How Much Value Has Dynex Capital Created for Shareholders, and How Does It Compare to the Market?

Adding up Dynex Capital’s two forms of value creation gives this result:

Value Created by Dynex Capital Since 2008

Average Annual Book Value Per Share Change

-3.07%

Average Annual Yield on Book Value Per Share

10.87%

Total (Annual Value Creation Per Share)

7.80%

7.80% is our approximation of Dynex Capital’s average annual shareholder value creation under its current leadership and with its current strategy.

I feel this is a better measure of the company’s annual value creation than return on equity. This is because it is a per share value. Thus, it takes into account changes to the company’s share count due to repurchases and new share issues. As an REIT, Dynex Capital raises large amounts of capital through share issuances. Between the end of 2007 and June 2020, the company’s additional paid-in capital rose from around $367 million to over $858 million. This increase of around $491 million was equal to around 87% of the company’s total equity at the end of June 2020. Because the company’s share issuances have had such a large impact, it is important to calculate the company’s value creation with a metric that considers these issuances.

An annual value creation of 7.80% is reasonably strong. However, it underperforms the total return of the S&P 500 in the same period between December 2007 and June 2020. In that period, the S&P 500 had a total return, including dividends, of 8.35%, according to a S&P 500 return calculator. Dynex underperformed this by around 0.55%.

That said, this comparison is inexact. It compares the change in Dynex’s value as a company to the change in a stock portfolio’s price. As value investors know, an investment’s price often diverges drastically from its value. Still, I think this comparison is a useful benchmark for Dynex’s ability to generate value for shareholders compared to a diversified stock portfolio.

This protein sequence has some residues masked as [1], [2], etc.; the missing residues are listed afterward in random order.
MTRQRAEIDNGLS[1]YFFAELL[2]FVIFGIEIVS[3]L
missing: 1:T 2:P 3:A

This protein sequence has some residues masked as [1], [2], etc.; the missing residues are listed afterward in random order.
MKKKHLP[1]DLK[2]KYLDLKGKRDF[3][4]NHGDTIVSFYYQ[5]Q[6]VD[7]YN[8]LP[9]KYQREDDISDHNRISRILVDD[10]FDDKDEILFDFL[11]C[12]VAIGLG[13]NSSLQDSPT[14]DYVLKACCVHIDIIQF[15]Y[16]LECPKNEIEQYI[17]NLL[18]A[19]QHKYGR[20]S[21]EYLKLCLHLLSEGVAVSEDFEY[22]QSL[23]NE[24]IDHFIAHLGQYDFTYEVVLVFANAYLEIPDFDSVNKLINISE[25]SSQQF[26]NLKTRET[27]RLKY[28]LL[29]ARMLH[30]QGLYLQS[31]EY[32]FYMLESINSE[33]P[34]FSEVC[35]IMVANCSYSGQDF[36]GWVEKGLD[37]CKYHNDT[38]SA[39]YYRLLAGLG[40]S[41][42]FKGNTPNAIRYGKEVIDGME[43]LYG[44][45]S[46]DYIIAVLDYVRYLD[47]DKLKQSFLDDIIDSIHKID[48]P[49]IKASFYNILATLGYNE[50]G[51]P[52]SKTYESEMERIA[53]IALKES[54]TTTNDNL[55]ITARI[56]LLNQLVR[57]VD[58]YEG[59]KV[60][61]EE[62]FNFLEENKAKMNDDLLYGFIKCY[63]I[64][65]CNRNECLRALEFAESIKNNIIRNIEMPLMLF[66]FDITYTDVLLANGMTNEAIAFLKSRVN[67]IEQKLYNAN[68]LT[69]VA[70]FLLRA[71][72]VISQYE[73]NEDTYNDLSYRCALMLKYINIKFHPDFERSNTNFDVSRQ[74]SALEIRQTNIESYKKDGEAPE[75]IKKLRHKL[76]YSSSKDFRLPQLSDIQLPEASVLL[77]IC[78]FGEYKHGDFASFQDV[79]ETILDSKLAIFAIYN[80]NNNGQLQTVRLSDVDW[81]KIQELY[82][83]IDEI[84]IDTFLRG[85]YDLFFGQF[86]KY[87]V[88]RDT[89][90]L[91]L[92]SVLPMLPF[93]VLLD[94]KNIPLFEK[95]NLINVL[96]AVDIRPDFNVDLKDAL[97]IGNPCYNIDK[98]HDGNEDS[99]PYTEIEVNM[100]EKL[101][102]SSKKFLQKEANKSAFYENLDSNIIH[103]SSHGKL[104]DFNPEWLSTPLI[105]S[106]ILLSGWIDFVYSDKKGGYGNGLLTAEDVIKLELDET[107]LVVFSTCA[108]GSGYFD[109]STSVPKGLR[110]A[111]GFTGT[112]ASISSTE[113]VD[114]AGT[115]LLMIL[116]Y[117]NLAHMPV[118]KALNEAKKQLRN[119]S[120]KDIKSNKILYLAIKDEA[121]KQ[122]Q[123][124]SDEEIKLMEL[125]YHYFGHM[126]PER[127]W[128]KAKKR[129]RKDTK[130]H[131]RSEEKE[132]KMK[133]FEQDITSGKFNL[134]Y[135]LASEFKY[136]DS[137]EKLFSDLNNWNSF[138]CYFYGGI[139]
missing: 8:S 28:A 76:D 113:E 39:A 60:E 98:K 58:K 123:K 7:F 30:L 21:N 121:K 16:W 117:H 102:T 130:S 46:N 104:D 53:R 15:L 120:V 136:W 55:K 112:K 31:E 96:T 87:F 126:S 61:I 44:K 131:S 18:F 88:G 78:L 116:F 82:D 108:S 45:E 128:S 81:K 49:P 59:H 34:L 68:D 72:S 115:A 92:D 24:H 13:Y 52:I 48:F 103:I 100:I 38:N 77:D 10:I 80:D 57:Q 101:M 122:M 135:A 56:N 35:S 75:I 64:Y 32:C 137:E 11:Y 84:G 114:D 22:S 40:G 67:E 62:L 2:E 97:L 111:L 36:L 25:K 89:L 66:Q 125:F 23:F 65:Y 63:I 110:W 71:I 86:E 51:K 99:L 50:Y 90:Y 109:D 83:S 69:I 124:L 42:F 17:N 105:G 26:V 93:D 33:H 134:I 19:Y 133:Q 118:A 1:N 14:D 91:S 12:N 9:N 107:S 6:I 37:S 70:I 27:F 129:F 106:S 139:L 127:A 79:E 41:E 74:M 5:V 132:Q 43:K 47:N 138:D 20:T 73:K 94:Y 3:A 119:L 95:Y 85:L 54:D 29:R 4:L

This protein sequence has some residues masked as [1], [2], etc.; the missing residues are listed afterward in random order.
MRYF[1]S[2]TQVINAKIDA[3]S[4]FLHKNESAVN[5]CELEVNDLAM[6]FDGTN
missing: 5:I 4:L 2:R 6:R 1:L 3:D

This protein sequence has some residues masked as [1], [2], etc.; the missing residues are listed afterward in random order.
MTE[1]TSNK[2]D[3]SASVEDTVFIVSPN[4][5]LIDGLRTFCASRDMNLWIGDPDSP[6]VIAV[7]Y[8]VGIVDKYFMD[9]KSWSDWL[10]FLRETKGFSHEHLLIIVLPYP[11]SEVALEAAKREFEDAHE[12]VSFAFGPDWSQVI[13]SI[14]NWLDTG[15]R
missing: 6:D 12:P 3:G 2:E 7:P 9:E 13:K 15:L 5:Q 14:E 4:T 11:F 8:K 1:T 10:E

How Much Value Might Dynex Capital Create for Shareholders Going Forward?

Since it began its current strategy, Dynex Capital’s average annual value creation as a percentage of book value per share has been around 7.80%. The company’s book value per share when it began its current strategy was $24.66. Thus, the annual value creation was around 7.80% of $24.66, or around $1.92 per share.

Dynex Capital’s share price was $26.61 per share at the end of 2007, according to Marketwatch. The company’s investors at the time paid a premium over book value for shares. The $1.92 per share in value they have received on average each year since then has been 7.23% of what they paid. Their annual value increase was about 0.57% less than what they would have received if they had not paid a premium to book value.

Today, Dynex’s shares are not trading at a premium to book value. The company’s share price on August 21st, 2020 was $15.76. Its most recent book value per share was $16.69. This means the company’s shares are trading at a 5.6% discount to book value per share.

If the company can still create value at an annual rate of 7.80% of book value per share going forward, its annual value creation will be around $1.30 per share. This is because 7.80% of $16.69 is around $1.30. By buying shares at a 5.6% discount to book value, investors can get an annual per share value increase of around 8.26%. This is because $1.30 is around 8.26% of $15.76.

Conclusions

We have calculated that with its current business strategy, Dynex Capital has created value for shareholders at an annual rate of about 7.80% of book value per share. If the company continues creating value at the same rate, buyers today might anticipate yearly value creation of around 8 percent of the current share price. This value creation is driven by future dividends, offset by a likely fall in book value per share.